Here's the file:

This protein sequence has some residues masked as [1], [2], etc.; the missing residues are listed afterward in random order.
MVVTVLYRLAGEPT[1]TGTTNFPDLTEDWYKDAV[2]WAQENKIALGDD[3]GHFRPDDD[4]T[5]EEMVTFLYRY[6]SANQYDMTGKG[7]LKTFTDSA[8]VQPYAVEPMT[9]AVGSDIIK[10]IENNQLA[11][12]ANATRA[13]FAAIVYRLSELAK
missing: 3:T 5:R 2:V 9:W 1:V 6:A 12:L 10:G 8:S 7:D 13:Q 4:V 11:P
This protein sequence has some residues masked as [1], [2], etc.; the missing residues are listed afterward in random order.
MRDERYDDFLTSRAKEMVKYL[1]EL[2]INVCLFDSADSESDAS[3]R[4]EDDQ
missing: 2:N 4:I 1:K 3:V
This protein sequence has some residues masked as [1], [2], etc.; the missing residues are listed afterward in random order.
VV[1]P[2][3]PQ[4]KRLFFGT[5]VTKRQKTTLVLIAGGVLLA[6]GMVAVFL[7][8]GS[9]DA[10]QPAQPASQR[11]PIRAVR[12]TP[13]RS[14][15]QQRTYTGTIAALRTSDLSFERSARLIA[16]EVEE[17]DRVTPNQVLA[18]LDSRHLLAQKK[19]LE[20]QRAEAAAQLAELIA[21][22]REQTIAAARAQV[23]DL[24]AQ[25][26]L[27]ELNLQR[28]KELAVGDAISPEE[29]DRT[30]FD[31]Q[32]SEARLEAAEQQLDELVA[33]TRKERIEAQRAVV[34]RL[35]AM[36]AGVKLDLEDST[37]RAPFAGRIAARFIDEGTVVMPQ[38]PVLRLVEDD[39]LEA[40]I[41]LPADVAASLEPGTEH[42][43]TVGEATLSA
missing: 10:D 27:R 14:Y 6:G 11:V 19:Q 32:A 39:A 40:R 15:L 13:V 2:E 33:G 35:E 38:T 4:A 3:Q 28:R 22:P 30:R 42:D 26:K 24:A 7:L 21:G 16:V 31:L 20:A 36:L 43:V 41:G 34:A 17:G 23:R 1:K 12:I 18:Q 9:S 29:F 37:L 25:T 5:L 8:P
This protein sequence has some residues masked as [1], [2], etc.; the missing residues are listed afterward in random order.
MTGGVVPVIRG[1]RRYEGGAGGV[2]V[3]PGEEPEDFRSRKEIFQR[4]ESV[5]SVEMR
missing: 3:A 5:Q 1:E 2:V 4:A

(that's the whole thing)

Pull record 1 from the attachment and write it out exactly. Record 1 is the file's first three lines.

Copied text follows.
This protein sequence has some residues masked as [1], [2], etc.; the missing residues are listed afterward in random order.
MVVTVLYRLAGEPT[1]TGTTNFPDLTEDWYKDAV[2]WAQENKIALGDD[3]GHFRPDDD[4]T[5]EEMVTFLYRY[6]SANQYDMTGKG[7]LKTFTDSA[8]VQPYAVEPMT[9]AVGSDIIK[10]IENNQLA[11][12]ANATRA[13]FAAIVYRLSELAK
missing: 3:T 5:R 2:V 9:W 1:V 6:A 12:L 10:G 8:S 7:D 13:Q 4:V 11:P